On Monday 8 September 2008, the new building complex for the Galileo Control Centre at the German Aerospace Center (DLR) in Oberpfaffenhofen was formally handed over.
“For the staff of the new Galileo Control Centre, today marks the beginning of the immediate preparation phase for the operation of Galileo, the future European satellite navigation system,” said Professor Johann-Dietrich Wörner, Chairman of the DLR Executive Board. He continued: “By operating the Galileo Control Centre, DLR is demonstrating the importance of its Oberpfaffenhofen site and the significance of science as an economic factor when it joins forces with political and other partners.”
The Berlin-based architectural firm Schultes Frank Architekten presented a symbolic key to DLR as part of a celebratory ceremony. The importance of the Galileo project for Europe, Germany and Bavaria was underlined by the attendance of the EU Commissioner for Transport, Antonio Tajani; Prime Minister of the Free State of Bavaria, Günther Beckstein; Bavarian State Minister Emilia Müller and Matthias von Randow, State Secretary in the German Federal Ministry of Transport, Building and Urban Development.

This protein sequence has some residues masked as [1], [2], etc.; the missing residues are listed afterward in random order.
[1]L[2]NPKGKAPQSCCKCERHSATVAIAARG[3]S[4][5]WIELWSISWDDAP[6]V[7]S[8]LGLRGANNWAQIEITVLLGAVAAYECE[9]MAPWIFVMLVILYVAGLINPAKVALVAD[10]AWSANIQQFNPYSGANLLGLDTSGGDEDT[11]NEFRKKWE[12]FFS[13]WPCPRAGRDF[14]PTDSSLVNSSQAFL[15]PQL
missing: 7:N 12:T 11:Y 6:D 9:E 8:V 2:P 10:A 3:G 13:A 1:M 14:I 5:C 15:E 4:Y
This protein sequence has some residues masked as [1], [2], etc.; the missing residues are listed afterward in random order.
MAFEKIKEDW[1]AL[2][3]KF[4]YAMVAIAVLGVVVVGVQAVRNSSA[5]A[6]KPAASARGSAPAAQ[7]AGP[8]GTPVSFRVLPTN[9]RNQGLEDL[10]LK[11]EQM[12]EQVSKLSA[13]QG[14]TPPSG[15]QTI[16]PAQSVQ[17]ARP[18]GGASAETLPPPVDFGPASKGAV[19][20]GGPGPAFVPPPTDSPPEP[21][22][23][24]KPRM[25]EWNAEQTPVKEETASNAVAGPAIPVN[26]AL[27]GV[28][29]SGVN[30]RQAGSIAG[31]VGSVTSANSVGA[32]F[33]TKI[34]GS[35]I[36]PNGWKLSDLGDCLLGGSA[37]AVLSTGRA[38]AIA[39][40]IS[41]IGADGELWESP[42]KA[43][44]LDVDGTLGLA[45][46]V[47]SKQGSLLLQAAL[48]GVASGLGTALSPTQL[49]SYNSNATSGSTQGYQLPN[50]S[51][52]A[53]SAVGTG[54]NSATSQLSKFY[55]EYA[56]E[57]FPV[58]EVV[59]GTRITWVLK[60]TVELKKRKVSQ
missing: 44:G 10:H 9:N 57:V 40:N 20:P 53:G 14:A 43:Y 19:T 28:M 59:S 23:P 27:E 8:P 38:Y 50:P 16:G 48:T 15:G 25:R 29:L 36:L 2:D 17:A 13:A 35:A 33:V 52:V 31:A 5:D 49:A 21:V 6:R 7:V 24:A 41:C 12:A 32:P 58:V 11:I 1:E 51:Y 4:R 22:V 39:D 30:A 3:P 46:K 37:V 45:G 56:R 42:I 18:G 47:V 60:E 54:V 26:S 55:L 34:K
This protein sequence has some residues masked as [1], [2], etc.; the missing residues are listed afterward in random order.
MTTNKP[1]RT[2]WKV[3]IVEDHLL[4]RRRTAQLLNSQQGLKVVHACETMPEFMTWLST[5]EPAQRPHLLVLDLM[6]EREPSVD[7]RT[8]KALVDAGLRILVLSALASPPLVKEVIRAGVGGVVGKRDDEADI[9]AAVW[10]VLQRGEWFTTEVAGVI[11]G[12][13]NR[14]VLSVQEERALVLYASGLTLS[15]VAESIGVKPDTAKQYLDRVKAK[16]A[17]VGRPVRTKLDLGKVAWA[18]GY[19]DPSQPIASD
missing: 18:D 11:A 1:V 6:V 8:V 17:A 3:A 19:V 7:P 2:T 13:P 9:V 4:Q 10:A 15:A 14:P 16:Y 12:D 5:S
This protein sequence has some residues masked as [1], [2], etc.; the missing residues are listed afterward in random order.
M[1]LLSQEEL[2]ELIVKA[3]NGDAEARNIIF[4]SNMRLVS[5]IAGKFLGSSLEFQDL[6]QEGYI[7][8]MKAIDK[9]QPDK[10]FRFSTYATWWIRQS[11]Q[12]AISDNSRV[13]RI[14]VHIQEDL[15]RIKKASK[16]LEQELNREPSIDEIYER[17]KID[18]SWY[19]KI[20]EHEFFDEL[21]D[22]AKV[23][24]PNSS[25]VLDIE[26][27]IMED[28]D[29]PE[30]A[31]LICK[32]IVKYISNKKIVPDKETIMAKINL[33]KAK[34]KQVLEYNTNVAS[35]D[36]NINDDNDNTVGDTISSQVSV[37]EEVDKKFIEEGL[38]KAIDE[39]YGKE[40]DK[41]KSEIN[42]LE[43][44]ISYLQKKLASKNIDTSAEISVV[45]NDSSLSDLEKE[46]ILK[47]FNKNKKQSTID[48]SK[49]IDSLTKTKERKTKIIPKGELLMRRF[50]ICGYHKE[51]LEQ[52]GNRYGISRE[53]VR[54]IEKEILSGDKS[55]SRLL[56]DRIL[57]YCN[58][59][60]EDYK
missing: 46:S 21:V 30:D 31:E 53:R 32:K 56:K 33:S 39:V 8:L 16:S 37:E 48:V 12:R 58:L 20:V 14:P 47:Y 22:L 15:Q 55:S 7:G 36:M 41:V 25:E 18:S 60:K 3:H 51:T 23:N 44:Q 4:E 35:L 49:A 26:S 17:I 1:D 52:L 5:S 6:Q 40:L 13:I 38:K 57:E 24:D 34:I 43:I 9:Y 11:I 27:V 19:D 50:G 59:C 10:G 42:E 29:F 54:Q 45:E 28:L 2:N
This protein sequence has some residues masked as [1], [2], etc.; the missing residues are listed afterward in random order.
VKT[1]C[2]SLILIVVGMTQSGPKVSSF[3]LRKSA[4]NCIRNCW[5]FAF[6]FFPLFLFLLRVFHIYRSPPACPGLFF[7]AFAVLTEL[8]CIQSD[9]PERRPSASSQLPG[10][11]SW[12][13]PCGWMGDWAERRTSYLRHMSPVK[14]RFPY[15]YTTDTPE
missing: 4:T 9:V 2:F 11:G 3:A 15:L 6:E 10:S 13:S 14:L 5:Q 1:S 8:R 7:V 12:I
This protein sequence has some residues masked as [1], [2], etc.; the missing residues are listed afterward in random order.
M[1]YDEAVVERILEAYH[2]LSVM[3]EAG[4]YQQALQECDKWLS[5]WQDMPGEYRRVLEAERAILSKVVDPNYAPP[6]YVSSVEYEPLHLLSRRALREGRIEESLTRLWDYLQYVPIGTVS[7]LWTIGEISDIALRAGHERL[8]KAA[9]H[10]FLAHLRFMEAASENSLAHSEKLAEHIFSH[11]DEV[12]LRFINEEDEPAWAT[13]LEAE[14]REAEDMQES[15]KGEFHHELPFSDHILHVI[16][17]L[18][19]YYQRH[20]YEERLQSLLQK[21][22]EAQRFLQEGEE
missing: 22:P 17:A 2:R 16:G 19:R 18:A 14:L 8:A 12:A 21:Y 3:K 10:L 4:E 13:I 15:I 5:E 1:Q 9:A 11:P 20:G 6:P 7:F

The new control centre was built in just two years and has over 3,000 square metres of floor space. The cost of the fully-equipped building amounts to approximately 100 million Euro.
By the time the Galileo satellite navigation system is fully operational, up to 100 engineers and scientists will be working at over 30 control consoles in the control centre in Oberpfaffenhofen. A multinational team is responsible for preparing and operating Galileo. Employees from the other European Galileo Control Centres will also be present in Oberpfaffenhofen to ensure close coordination and cooperation.
The Galileo Control Centre in Oberpfaffenhofen is a core part of the ground segment. The satellites are controlled and mission data is received via a globally distributed ground station network. The control centre in Oberpfaffenhofen is equipped with state-of-the-art infrastructure in order to meet the high demands on the Galileo infrastructure and to ensure fault-free operation for the next 20 years. Important navigational data and the reference time relevant for all Galileo applications are generated on the ground in the control centres and transmitted to the Galileo satellites via the ground stations.